Pat Welsh's Top Plant Recommendation: Favorite Background Shrubs for Southern California.
Camellia japonica 'Debutante'
Many camellias fail to open in coastal zones but Debutante is a trouble-free variety with clean glossy foliage and pink flowers that open up in winter reliably ever year even if grown close to the coast. Fertilize three times a year about a month apart in the warm months.
Boxleaf Euonymus - Euonymus japonica var. microphyllus
Best plant to use if you live in Southern California and need the look of a dwarf box hedge for surrounding flower beds. Adapted to sun or shade, more sun along the coast, less inland.
New Zealand Tea Tree - Leptospermum scoparium 'Red Damask'
Wide range of choices in height and color make these drought-resistant shrubs among the most attractive of garden shrubs. Small double or single flowers drench the plants with color from fall through spring and make excellent cut flowers. Worst sin is when people shear these plants into blobs. Prune and shape them during and after bloom, never before.
Lehua - Metrosideros collina 'Springfire'
A profusion of bright rose-pink flowers in late spring and early summer makes this one of the best choices for a delightful flowering hedge that's 6 to 8 feet tall. Moderate water needs and handsome, gray-green foliage add to its virtues.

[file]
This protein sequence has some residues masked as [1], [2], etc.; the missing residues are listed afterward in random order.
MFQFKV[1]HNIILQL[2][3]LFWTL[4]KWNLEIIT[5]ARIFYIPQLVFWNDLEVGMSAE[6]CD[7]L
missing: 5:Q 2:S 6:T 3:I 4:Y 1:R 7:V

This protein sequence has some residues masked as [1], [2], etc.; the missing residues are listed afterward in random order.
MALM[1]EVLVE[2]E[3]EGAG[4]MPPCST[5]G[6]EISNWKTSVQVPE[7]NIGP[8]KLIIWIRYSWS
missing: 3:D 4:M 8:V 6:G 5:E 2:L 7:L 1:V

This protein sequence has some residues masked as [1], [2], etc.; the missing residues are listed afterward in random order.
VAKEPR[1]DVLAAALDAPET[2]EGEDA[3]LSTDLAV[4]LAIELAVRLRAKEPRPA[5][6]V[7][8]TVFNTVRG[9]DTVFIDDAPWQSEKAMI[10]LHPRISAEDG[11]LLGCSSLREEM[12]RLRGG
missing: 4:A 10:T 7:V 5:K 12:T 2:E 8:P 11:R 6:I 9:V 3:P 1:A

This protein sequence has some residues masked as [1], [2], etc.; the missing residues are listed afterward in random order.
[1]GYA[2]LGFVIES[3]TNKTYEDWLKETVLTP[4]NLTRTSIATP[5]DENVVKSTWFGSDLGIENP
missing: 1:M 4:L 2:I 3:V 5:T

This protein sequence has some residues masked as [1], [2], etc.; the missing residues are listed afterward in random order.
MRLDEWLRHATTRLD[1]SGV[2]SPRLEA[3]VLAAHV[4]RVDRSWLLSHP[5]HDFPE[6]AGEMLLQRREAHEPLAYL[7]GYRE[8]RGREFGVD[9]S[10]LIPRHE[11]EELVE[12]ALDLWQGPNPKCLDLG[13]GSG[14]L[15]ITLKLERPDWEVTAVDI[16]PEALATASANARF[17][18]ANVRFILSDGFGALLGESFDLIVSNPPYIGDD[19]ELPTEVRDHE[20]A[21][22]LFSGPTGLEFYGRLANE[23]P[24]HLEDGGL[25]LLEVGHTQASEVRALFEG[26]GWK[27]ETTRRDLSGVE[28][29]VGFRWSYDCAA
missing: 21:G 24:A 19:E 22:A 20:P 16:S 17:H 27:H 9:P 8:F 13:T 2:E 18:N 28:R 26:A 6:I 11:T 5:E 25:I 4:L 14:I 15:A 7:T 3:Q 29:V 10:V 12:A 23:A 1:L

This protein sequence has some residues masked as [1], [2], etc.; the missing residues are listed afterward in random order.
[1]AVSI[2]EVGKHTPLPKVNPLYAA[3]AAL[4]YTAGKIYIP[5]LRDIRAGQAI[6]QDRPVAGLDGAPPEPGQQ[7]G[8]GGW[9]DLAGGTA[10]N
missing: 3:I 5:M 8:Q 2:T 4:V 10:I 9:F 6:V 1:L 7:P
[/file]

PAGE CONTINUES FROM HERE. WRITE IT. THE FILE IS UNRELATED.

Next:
Spingtime India Hawthorne - Rhapliolepia indica 'Monme'
This is the variety to use if you want a screen. There are many imitations out there. The real 'Springtime' is available from Monrovia Nursery. One great advantage is that despite its vigor it just grows to 4 or 5 feet in height and stops. That's it, so if you put it in the right place, why prune? Lovely pink flowers provide reliable spring color. Many varieties are more dwarf but won't give you the height or vigor needed for a screen.
Shiny Xylosma - Xylosma congestum
Neat and clean looking green foliage year round. Easy and durable screen plant or green background in sun or light shade that can be used as a clipped or unclipped hedge. Looks rather like a camellia without flowers. Unattractive in nursery can and a little slow to start, easily damaged by frost, but largely trouble-free along the coast.